Interview: Don Gnu – ‘We were confused about what it was to be a man today.'

This article is from 2016

Interview: Don Gnu – ‘We want to search for the roughness inside us’

credit: Christoffer Brekne

Danish dance duo Don Gnu have set their sights on examining what it is to be a man right now

Masculinity: it’s not exactly invisible in mainstream culture. From The Odyssey to Hamlet and the mono-gender domination of this year’s Oscars, male identity is very much front and centre in our cultural consciousness. You could even argue that it might not need more attention. But Danish dance company Don Gnu don't agree, believing the subject requires a rethink.

For the past six years, this duo – ‘Don’ (Jannik Elkær) and ‘Gnu’ (Kristoffer Louis Andrup Pedersen), with guest appearances from Simon Beyer-Pedersen as ‘El Chino’ – have been building a trilogy to explore beyond the existing archetypes projected onto men in order to discover a balance with which they feel more aligned.

‘We were confused about what it was to be a man today,’ says Elkær. ‘We were both born in the 70s, a time when the man had to be soft. You have to be able to have all your feelings and start to listen. At the same time we have to be masculine. In 2010 there was this thing: how can you be a real man? People were starting to go out to nature: a sort of male therapy.’ The result of their exploration is Men in Sandals, with MIS: All Night Long being the final instalment and the one they’re bringing to Dance Base.

We meet just after they’ve kicked off the Danish Plus festival in Aarhus with a gala performance. The show has gone down well with its mash-up of slapstick, posturing, misplaced competitiveness, 70s ‘taches and martial arts stunts, all blending into a weird tangle of celebration and mockery. The pair admit that their onstage characters, Don and Gnu, channel extreme versions of themselves: Don is alpha and mischievous while Gnu is quieter and ‘passive aggressive’. El Chino, meanwhile, represents a challenge to straight white masculinity with his elegant chaos.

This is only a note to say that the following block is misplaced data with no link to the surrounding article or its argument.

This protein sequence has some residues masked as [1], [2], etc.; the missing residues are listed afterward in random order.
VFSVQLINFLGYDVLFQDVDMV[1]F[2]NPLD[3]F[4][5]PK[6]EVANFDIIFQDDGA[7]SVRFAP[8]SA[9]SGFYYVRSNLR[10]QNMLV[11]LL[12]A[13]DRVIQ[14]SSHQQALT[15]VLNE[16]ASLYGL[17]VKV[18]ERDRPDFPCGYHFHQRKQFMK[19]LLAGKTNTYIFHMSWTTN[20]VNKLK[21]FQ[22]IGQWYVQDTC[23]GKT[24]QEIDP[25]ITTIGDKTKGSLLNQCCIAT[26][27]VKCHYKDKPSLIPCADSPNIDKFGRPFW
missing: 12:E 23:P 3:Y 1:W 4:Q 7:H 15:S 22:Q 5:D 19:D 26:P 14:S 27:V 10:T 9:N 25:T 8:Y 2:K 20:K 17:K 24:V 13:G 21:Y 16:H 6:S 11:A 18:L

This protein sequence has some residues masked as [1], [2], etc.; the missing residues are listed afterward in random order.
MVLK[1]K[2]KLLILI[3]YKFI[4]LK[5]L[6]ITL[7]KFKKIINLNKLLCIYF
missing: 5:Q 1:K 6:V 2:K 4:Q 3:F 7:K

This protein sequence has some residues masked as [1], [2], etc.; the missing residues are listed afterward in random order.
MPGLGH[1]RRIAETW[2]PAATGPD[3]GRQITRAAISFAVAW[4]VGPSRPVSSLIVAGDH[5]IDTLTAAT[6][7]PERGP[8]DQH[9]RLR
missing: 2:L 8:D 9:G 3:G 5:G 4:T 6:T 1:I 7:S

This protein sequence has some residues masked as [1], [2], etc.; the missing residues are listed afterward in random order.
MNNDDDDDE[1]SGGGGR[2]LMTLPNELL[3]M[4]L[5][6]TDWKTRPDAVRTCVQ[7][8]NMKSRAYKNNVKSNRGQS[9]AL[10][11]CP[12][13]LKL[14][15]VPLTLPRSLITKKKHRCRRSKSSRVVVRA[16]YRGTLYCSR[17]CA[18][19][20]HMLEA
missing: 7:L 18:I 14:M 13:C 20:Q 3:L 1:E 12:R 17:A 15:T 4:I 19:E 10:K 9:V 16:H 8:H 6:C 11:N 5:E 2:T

But beyond sending-up masculine folly, there’s also tenderness at play in a striking tango, a tragi-comic attempt at grace involving a plank and a couple of well-placed socks, and a bizarrely beautiful finale (starring yet more socks, this time paired with sandals). ‘In Denmark, there’s this really bad fashion of having men in sandals,’ Elkær says. ‘For us it was like a symbol of trying to take everything apart.’ Pedersen jumps in: ‘to take all the layers away’.

‘It’s about being tough but still having the soft layer of socks in between,’ Elkær says. ‘We are pretty secure in Scandinavian countries but at the same time we want to search for the roughness inside us. So there’s a bit of joking about this male tendency of trying to push borders and push the limits, but still needing to be safe.’

There are some who would argue that giving more time and space to gaze at the male self is just perpetuating a gender bias that has been prevalent on stage and screen for centuries. When I ask whether the two men, after all their exploration of gender, have become feminists, they are bashfully evasive, saying they don’t know enough about it to commit to an answer. Still, MIS: All Night Long is hugely entertaining, and with its eccentric humour and aim of challenging rather than cementing ideas of masculinity, it’s a welcome breath of self-reflection.

MIS: All Night Long, Dance Base, Grassmarket, 18–28 Aug (not 22), 1pm (18–21 Aug), 9pm (23–28 Aug), £12 (£10). Preview 17 Aug, 1pm, £10 (£8).

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